“For every kindness, there should be kindness in return, Wouldn’t that just make the world right?”
D.G.’s Favourite Saying: “Live. Laugh. Love …and don’t forget to breathe!”
When D.G. is not writing, she’s reading. Her favourite genres of reading are: biographies, memoirs, writing and natural health. Kaye loves to read about people who overcome adversity, victories and redemption and believes we have to keep learning–there is always room for improvement! She loves to cook, travel, and play poker (when she gets the chance).
You can find D.G. on social media and her author and blog pages:
Although I’ve been travelling more than I used to in recent years, mostly for family reasons, I cannot say I’m a seasoned traveller or one who knows all the tricks of the trade. I get annoyed by the queues at the airport, like most of us, and I always discover I’ve left something in my hand luggage that shouldn’t be there, even after checking.
Reading this book I realised that perhaps I shouldn’t complain. I am not obsessed with germs (thankfully), I’m not a big shopper, I don’t wear make-up and although I’ve managed sometimes to pack too many things, I haven’t had to carry three suitcases all by myself. The author of this very short book has all those things against her. She also remembers the good old days when travelling was more glamorous and the airlines weren’t so strict with weight limits and didn’t insist on packing the clients as if they were sardines. That for sure must add to the frustration, as at least quite a few of us have nothing to compare it with and know no better, only degrees of discomfort.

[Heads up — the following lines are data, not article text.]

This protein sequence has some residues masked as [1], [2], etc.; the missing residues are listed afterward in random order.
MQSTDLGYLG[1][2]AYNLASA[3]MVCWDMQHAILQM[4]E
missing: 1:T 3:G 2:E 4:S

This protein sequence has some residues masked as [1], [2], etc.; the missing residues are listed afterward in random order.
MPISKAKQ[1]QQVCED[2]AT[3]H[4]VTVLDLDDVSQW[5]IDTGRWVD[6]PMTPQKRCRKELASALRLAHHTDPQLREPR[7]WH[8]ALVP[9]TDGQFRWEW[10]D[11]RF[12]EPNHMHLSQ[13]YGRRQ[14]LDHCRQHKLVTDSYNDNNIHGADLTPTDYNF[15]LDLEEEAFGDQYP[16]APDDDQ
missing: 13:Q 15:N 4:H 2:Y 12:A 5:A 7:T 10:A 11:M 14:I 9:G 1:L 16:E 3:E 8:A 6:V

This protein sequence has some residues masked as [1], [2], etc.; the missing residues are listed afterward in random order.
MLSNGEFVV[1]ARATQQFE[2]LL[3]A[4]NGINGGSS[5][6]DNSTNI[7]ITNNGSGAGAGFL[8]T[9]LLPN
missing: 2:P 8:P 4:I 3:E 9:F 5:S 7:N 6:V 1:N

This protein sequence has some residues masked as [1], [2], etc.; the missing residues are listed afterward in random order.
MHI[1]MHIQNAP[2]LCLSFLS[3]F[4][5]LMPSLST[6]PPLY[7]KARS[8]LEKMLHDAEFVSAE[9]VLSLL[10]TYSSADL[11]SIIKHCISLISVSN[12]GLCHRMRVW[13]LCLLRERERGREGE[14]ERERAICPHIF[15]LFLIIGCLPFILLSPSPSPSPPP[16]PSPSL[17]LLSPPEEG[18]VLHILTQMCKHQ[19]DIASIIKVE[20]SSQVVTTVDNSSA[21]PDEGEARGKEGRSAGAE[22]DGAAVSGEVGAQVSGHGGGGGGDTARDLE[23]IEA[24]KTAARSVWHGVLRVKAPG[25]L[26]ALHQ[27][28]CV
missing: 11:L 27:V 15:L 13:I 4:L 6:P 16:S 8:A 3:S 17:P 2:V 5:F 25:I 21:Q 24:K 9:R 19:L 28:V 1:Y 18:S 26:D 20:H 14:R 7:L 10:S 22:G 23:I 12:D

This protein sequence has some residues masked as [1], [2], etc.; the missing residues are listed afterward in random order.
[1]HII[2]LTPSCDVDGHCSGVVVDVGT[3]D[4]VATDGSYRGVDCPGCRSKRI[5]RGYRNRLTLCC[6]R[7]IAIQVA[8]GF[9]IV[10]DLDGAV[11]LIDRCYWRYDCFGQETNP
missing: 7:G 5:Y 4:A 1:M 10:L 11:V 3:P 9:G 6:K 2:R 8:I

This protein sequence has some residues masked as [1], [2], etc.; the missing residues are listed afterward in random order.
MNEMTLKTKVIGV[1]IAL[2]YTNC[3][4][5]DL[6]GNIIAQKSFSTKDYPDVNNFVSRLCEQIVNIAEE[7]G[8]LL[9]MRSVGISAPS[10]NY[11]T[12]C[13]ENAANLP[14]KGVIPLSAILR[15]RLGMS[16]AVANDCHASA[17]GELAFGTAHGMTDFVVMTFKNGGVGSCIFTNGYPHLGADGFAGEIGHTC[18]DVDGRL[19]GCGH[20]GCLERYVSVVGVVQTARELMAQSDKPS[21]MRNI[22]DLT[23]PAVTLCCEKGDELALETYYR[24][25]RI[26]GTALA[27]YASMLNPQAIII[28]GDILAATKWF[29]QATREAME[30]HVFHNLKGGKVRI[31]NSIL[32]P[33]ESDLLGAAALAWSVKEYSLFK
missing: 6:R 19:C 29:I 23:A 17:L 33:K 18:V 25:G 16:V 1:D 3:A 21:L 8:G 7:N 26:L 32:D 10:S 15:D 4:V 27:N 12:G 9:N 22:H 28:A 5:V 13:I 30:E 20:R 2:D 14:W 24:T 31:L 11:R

D.G. is a woman with a great sense of humour and writes the book as if she were sharing anecdotes around a table with some friends. She wonders why she always gets picked up for searching at the airport (she tries to go unnoticed but there are limits to her attempts at invisibility) and is happy to confess to her fears, her crazy shopping sprees, and her failed best-laid plans. I was particularly interested in her reflection about how Las Vegas had changed. She describes her first trip there as a fascinating experience, when you landed in the desert and the hotels were the only oases in it and is disappointed by how much it has changed. I’ve only visited once and not being a gambler either, found that although its location was very convenient, it wasn’t the place I had read about. It’s difficult to fight commercialisation and consumerism and nobody can stop “progress” but perhaps there’s more to be lost than to be gained by some of the changes we’re implementing.
This is not a guide to travelling or packing (although there are a few wise words of advice at the end), but, as the subtitle indicates, a memoir of some of the writer’s trips. It could be extremely therapeutic if you’re going travelling as you’ll have the comfort of knowing that things could always get so much more complicated. You’ll end up with a smile on your face and you might also pick up a tip or two.
Thanks so much to D.G. Kaye for her book and for her blog (don’t forget to visit it), thanks to all of you for reading, and don’t forget to like, share, comment and CLICK!